As Olympia’s downtown grew south along Capitol Way, the older buildings nearer the Main Street wharf transitioned to a vice district. Saloons, brothels, gambling halls and clandestine opium dens ran at all hours, serving the large number of single males comprising the industrial labor force in the Olympia area. Many men lost their entire monthly paycheck in the course of an evening in the district. However, upstanding “family men” of Olympia were not immune to the lure of the district and occasionally found themselves caught in police raids.
The women engaged in prostitution were from diverse ethnic backgrounds. Ostracized by polite society, these “fallen women” were frequent victims of violence at the hands of their clients and employers and many suffered from poor health, alcoholism and drug addiction. In one instance, a jealous lover used an ax to kill Madame Lela Page, operator of a brothel named “The Jewel.” The perpetrator was convicted and executed at the state Penitentiary at Walla Walla. While civic reformers worked to stem the worst excesses taking place in the district, police mainly resigned themselves to containing “bad elements” to this part of town.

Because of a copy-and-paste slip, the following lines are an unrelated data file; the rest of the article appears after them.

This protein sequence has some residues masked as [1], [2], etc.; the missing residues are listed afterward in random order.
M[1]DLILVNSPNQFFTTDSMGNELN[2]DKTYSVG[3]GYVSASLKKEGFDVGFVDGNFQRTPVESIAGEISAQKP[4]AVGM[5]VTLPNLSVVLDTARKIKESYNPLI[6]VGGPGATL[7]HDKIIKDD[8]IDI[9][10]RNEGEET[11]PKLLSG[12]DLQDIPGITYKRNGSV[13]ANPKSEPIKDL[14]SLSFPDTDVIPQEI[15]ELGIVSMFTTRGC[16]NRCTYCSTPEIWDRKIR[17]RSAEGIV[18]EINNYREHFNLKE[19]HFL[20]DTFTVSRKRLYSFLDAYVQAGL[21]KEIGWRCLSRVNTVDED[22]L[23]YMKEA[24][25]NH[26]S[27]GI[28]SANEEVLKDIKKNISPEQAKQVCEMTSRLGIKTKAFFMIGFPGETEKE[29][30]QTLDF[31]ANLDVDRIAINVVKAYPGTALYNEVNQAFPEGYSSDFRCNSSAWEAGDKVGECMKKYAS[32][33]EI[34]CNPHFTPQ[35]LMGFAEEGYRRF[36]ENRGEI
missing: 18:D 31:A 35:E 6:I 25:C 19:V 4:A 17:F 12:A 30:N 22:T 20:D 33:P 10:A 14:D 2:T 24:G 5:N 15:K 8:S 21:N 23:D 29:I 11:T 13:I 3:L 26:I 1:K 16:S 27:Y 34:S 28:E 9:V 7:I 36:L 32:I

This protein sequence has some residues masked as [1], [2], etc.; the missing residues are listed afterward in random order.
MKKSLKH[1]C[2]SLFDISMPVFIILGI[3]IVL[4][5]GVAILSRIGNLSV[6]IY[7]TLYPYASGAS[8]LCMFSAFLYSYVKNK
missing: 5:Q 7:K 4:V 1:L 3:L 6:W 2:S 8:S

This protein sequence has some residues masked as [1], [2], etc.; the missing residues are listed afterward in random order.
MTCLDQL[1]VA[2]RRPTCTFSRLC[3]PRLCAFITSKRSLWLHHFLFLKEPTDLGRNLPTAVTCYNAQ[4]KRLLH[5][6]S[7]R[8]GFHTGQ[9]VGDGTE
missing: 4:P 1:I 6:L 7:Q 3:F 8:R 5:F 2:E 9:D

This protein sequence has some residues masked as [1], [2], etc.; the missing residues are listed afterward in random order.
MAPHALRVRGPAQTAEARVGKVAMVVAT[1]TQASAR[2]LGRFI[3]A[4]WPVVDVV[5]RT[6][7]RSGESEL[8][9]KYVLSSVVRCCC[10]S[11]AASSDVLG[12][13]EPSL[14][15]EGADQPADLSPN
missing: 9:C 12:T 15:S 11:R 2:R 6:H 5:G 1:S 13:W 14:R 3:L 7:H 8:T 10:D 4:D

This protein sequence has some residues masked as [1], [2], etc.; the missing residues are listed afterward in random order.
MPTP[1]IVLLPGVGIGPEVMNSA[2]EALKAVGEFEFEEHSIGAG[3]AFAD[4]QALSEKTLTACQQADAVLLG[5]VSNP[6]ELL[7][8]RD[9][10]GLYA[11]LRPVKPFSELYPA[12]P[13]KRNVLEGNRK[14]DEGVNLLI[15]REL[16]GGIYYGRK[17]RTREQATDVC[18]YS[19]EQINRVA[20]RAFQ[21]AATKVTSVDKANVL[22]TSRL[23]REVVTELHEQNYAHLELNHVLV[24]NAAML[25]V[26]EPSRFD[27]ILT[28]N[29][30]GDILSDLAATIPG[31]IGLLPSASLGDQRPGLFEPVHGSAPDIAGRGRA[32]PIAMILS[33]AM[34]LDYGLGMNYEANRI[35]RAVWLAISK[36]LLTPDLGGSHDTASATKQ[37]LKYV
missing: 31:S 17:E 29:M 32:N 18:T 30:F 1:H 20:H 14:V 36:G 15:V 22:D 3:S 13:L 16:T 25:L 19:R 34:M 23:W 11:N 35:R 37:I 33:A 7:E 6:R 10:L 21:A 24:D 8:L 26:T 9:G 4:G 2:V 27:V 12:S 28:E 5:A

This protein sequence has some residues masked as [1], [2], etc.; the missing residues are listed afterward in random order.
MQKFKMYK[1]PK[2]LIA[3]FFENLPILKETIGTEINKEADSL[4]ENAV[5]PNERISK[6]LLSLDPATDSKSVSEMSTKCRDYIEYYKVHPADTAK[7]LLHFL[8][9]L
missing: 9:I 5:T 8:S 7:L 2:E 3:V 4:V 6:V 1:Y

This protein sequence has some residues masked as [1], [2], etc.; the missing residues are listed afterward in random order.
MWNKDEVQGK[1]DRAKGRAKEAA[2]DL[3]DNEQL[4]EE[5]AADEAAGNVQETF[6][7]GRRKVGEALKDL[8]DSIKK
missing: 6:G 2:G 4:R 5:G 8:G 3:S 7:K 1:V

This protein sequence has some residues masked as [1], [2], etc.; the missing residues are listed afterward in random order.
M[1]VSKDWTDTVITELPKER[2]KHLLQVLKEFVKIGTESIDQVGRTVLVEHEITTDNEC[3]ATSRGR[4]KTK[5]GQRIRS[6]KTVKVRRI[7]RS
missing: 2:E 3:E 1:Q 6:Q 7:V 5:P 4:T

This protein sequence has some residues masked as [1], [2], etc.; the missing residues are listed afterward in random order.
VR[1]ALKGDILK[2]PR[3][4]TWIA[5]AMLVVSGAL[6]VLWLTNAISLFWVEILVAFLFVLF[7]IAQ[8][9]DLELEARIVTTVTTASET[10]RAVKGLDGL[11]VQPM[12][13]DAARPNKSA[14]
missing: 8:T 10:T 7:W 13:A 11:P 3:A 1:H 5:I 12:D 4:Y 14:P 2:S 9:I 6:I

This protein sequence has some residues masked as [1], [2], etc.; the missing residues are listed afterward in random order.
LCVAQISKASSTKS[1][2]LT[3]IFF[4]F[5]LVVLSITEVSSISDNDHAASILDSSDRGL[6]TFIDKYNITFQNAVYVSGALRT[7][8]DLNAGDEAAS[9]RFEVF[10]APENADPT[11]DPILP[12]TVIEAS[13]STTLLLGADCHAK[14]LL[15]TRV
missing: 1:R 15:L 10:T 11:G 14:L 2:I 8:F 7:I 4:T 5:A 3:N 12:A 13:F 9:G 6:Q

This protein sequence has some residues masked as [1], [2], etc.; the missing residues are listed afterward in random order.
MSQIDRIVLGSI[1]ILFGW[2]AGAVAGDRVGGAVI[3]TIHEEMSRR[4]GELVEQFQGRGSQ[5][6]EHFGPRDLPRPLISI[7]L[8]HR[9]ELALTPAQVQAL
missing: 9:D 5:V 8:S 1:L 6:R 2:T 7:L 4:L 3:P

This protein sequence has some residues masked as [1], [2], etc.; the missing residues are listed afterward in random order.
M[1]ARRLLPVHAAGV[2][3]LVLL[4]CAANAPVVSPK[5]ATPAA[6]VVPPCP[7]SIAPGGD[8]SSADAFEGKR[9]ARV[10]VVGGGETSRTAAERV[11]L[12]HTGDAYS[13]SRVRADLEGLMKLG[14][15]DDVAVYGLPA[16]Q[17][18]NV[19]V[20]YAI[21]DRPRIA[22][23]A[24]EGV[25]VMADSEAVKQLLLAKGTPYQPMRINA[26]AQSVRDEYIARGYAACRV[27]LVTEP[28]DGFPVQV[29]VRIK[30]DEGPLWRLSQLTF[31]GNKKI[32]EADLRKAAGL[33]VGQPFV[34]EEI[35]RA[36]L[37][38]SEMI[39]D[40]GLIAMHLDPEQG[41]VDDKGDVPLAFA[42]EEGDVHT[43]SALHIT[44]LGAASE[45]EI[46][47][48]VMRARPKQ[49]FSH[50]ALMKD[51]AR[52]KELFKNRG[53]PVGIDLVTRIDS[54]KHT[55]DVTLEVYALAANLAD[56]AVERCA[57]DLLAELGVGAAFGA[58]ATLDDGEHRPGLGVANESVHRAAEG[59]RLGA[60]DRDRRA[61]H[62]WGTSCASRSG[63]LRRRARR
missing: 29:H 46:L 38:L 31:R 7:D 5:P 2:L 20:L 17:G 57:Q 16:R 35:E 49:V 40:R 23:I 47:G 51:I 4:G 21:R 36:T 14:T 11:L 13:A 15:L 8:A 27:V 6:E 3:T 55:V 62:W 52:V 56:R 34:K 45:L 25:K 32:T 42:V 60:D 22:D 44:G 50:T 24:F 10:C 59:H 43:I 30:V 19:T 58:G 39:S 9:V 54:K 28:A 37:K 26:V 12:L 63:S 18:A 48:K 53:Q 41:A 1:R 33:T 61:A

After Olympia banned alcohol consumption in 1910, the restricted district shut down and its residents dispersed. By then, the remaining historic structures on lower Main Street were in poor repair and suffered from the effects of time and neglect. An attempt to rescue the old Parker & Colter store, site of the first territorial legislature, ended in failure but the Washington State Historical Society later marked the site was with a bronze tablet. Over the next few years all the buildings were removed and replaced mainly by industrial businesses. By the mid-1900s, little remained of Olympia’s original downtown.
“Four Well-Known People Arrested in Raid on Chinese Opium Den” Olympia Record, 16 December 1907.
“Lela Page Murdered”, Olympia Daily Recorder, 20 January 1903.
Limerick, Patricia Nelson. The Legacy of Conquest: The Unbroken Past of the American West. New York: Norton, 1987, 49-52.
Newell, Gordon R. Rogues, Buffoons & Statesmen; The Inside Story of Washington’s Capital City & the Hilarious History of 120 Years of State Politics. Seattle, Wash: Superior Pub. Co, 1975.
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